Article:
Vector Realism: Cactus Cologne

 In Branding, Digital Design, Graphic Design, Illustration, Logo Design, Packaging, Photography, Print Design

Do a double take on this one!

This piece is not a photograph, but instead, a hand illustration in vector art. 

One of my goals of 2019 is to master as many Adobe Illustrator concepts as possible by setting aside a couple hours on Sunday mornings to watch tutorials and explore new techniques. This past week, I discovered ‘vector realism’, or vector based graphics that mimic a raster photograph. This process relies heavily on gradients and subtle details to make a series of flat shapes and lines appear three-dimensional. 

The only question is: why?

Unlike raster graphics which are made up of pixels (photographs with file types like JPEG and PNG), Scalable Vector Graphics (SVG) are built from mathematical points, shapes, and lines. The key advantage to this format is infinite scaling up or down without quality degradation. A vector based graphic will look the same blown up on a billboard or as small as a postage stamp. Corporate business might use vector realism for incredibly large print applications where pixels just won’t cut it.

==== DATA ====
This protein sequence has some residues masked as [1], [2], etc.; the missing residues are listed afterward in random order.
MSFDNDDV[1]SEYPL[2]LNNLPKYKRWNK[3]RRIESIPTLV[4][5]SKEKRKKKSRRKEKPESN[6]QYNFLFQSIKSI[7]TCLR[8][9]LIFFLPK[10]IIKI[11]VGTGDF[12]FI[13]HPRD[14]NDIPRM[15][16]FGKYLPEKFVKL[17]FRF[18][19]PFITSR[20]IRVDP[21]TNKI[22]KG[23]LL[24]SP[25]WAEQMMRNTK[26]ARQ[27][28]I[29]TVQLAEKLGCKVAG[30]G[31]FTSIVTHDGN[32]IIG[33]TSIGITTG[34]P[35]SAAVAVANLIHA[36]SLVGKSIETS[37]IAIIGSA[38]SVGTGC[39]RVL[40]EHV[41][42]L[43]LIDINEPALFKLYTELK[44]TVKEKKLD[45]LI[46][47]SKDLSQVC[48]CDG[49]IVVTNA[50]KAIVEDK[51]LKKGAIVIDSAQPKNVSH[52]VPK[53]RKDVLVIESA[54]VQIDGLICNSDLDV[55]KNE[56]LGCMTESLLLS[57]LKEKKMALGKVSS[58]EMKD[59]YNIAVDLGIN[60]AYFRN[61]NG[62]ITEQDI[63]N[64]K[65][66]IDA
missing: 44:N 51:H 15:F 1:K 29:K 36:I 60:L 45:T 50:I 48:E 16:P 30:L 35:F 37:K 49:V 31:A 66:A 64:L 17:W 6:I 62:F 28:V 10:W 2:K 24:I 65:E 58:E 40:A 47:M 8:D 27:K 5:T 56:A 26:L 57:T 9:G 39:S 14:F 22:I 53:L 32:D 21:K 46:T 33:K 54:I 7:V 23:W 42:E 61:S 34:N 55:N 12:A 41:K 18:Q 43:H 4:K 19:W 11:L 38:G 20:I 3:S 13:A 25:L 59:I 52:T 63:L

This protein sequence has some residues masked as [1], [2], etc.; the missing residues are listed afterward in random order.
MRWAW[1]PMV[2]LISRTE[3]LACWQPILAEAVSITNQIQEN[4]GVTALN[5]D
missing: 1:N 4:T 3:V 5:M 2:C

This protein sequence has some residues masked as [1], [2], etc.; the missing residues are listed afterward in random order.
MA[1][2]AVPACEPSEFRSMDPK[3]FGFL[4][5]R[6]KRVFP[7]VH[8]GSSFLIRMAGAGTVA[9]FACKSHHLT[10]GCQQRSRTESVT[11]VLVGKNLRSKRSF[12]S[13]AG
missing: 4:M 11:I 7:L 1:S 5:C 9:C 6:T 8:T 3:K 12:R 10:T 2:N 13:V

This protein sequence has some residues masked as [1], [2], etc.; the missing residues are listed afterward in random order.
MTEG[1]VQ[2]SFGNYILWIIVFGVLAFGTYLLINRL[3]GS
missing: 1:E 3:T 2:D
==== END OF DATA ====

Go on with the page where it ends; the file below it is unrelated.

My takeaway: vector realism is a plausible technique with incredible power for large application; however, the process is time consuming and outside the budget for most. A majority of creatives will instead use high quality photography mock-ups manipulated in Photoshop.

 

 

 

 

 

 

 

 
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